Lipoprotein apheresis was associated with reduced concentrations of low-density lipoprotein-cholesterol (LDL-C) and lipoprotein (a) in patients with hyperlipoproteinemia (a) and familial hypercholesterolemia (FH) on a maximally tolerated lipid-lowering regimen, according to a study published in the Journal of Clinical Apheresis.

In this longitudinal study, the data of 23 Polish patients (ages, 37-77 years) with hyperlipoproteinemia (a) (43%) or FH (57%) who were treated with lipoprotein apheresis (n=1014 sessions; average 24.12±4.44 months) at a single site between 2013 and 2020 were examined. Patients were evaluated for cardiovascular events, and LDL-C and Lp(a) concentrations, pre- and post-apheresis.

During lipoprotein apheresis sessions, which occurred weekly or biweekly, 45 mL of plasma volume per kg (for the Membrane Filtration Optimized Novel Extracorporeal Treatment technique) or 1.5 L of blood volume (for the direct adsorption by polyacrylate/polyacrylamide technique) were processed with a median blood flow of 110 mL/min (interquartile range [IQR], 90.0-120.0 mL/min), and the use of heparin and acid citrate dextrose. Sessions lasted a median of 145.0 minutes (IQR, 125.0-173.0 minutes). Access for lipoprotein apheresis was through an arteriovenous fistula (n=13) or via the peripheral vein (n=9).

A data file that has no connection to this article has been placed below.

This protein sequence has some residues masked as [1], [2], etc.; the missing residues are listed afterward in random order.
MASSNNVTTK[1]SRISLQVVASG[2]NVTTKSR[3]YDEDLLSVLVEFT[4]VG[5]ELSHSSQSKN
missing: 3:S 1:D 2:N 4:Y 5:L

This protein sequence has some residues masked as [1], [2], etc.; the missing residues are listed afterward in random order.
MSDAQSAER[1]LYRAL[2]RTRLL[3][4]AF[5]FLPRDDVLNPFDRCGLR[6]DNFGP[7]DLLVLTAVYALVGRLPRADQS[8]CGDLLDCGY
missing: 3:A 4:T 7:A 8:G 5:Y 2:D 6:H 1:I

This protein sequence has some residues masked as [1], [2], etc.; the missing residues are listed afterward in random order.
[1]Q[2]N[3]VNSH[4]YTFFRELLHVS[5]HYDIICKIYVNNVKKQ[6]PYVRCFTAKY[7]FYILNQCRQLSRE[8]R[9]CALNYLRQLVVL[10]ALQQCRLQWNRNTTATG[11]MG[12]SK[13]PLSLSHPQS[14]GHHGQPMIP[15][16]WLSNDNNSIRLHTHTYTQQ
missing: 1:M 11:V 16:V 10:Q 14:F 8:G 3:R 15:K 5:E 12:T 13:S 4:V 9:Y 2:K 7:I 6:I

At baseline, median LDL-C was 155 mg/dL (IQR, 107-228 mg/dL) and Lp(a) was 0.56 g/L (IQR, 0.14-1.37 g/L). After lipoprotein apheresis, LDL-c concentrations were reduced by 70.0% (median, 50 mg/dL; IQR, 30-73.5 mg/dL) and Lp(a) concentrations by 72.7% (median, 0.13 g/L; IQR, 0.05-0.34 g/L). Apheresis treatment was also associated with reductions in concentrations of triglycerides (54.69%), total cholesterol (57.2%), and high-density lipoprotein cholesterol (20%).


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Adverse cardiovascular events decreased from an annual median rate of 0.365 (IQR, 0.0-0.585) at baseline to 0.0 (IQR, 0.0-0.265; P =.047) post-apheresis, and major adverse cardiovascular events decreased from a median annual rate of 0.365 (IQR, 0.0-0.585) pre-apheresis to 0.0 (IQR, 0.0-0.265; P =.031) post-apheresis.

A total of 8.7% of patients experienced adverse events, and 5% of LA sessions were complicated by vascular access, and 2.9% by hypotension.

This study was limited by its sample size, however, only 25 patients were currently undergoing LA treatment in Poland, so this study was thought to be representative for the country.

“Long-term lipoprotein apheresis therapy should be used for individuals with hyper-Lp(a) and for patients with elevated Lp(a), FH and LDL-C above recommended targets despite maximally tolerated lipid-lowering drugs,” concluded the study authors.

Reference

Mickiewicz A, Marlega J, Kuchta A, et al. Cardiovascular events in patients with familial hypercholesterolemia and hyperlipoproteinaemia (a): Indications for lipoprotein apheresis in Poland. [published online January 2, 2021] J Clin Apher. doi:10.1002/jca.21872

This article originally appeared on The Cardiology Advisor